5 Easy Ways to Make Your Home More Energy Efficient
If I had a nickel for every time a client asked me for an easy way to make their home more energy efficient, I’d be a very rich man. The question has been asked in numerous different ways over the years, but the basic gist is the same: What can the average homeowner do to quickly lower his or her utility bills, while at the same time creating a lifestyle that helps the environment?
I love to see how much my clients care about energy efficiency, so it breaks my big ole heart that I can’t give them the simple answer they’re looking for—there is no single secret. But, the good news is, there are a variety of ways, which all work in tandem, that can easily help you make your home much more energy efficient. It really just comes down to investing in several home upgrades that will, together, maximize energy usage in your home.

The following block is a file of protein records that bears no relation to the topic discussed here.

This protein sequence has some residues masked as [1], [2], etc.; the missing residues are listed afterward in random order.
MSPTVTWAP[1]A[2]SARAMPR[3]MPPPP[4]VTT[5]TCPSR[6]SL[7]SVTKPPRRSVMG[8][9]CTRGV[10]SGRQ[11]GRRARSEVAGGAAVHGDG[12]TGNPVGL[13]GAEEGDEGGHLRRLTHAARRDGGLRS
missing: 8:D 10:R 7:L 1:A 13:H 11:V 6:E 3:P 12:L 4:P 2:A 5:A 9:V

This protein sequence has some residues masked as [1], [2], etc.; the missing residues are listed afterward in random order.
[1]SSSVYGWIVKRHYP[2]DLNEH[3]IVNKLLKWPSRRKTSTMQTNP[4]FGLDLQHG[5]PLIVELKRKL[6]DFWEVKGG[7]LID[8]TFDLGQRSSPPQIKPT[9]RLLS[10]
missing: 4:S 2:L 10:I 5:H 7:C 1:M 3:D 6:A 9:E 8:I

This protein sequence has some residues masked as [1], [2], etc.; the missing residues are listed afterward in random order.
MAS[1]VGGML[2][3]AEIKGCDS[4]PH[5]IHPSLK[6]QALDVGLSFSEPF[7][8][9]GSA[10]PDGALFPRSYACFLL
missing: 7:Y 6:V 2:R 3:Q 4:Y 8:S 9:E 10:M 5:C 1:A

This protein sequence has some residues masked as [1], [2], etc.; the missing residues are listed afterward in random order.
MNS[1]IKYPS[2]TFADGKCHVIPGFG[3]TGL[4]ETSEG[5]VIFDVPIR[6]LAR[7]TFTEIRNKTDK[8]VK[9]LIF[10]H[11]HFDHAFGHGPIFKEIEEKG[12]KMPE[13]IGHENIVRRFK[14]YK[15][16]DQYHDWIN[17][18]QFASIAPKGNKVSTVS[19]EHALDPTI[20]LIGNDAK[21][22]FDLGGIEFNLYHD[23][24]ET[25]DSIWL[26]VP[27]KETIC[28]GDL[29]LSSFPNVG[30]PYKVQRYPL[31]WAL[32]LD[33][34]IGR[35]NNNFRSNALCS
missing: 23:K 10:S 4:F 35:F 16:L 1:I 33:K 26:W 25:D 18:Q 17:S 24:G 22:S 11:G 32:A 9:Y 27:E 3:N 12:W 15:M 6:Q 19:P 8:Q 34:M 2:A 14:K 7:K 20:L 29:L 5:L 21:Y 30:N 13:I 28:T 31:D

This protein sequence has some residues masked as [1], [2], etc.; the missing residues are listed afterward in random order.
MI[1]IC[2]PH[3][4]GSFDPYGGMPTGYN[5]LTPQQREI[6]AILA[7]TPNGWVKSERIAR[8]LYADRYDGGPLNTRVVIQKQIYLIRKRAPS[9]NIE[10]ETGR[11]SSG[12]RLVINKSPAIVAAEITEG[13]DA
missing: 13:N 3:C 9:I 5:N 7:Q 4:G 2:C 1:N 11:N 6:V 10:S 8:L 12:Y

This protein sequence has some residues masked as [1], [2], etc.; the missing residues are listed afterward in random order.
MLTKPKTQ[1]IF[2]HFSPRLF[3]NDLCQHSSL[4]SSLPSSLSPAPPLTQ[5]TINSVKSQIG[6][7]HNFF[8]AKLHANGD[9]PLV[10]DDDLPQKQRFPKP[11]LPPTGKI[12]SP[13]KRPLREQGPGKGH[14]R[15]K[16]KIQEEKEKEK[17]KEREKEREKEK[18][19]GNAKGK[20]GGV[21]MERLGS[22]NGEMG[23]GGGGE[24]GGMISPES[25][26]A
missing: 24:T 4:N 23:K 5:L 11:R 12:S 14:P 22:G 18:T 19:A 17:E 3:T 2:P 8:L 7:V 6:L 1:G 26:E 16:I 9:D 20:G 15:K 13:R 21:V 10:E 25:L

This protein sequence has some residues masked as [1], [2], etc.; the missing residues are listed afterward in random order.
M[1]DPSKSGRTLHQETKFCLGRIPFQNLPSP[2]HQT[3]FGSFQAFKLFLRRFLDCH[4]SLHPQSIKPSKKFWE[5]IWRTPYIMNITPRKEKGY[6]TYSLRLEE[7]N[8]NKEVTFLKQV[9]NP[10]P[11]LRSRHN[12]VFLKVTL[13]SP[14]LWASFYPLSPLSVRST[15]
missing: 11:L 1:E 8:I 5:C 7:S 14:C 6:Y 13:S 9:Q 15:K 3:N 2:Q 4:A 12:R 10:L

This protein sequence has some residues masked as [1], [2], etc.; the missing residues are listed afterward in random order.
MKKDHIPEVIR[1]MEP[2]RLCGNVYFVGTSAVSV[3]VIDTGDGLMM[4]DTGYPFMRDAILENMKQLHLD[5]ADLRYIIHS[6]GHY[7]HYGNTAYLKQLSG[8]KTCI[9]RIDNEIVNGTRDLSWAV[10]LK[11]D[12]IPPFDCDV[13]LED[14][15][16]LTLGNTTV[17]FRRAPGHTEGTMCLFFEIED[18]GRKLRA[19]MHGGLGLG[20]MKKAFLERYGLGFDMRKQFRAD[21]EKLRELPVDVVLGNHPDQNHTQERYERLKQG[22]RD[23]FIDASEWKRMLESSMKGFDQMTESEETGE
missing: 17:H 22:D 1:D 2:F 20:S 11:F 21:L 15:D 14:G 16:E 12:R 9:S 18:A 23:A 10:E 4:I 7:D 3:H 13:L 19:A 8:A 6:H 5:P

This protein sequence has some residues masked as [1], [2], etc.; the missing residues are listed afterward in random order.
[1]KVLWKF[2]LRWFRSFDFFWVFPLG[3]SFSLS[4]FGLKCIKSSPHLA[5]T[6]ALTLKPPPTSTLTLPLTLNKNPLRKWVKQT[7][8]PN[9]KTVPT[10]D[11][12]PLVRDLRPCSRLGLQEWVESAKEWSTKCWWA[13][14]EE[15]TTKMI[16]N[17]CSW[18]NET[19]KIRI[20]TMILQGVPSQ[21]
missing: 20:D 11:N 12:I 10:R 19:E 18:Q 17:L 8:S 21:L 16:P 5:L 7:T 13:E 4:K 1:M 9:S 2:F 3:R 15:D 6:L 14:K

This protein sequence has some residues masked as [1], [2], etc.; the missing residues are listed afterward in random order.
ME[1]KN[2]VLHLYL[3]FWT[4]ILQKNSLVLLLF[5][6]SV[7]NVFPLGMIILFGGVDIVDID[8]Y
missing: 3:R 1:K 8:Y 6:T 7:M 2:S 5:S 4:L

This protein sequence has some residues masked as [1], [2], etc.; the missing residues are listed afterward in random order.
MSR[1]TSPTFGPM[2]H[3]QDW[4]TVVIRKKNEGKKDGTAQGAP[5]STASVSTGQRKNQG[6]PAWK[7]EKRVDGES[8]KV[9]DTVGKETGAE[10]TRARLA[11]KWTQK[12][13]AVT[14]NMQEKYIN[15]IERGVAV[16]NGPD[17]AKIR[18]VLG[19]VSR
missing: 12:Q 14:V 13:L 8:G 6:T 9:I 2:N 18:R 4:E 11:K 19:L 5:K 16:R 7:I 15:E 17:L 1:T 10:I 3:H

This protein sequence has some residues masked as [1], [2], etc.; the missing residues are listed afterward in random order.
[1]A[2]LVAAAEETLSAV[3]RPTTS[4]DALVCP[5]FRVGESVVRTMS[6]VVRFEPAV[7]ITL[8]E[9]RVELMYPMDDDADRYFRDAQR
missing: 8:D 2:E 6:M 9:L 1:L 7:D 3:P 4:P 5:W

Taking a whole home approach to energy efficiency is key if you want to significantly decrease that energy bill—and have a meaningful impact on the environment. So, in keeping with the big picture approach I recommend to all of my clients, I’m going to share five truly effective and easy ways to make your home more energy efficient. Together, these upgrades will have an exponentially higher impact than any would have on their own.
Effective Upgrades: 5 Easy Ways to Make Your Home More Energy Efficient
When most people think of energy efficiency, they think of unplugging the toaster when it isn’t being used or turning off the lights when you leave the room. Sure, those things are important, but when it comes to truly impacting your home’s energy efficiency, there are bigger fish to fry.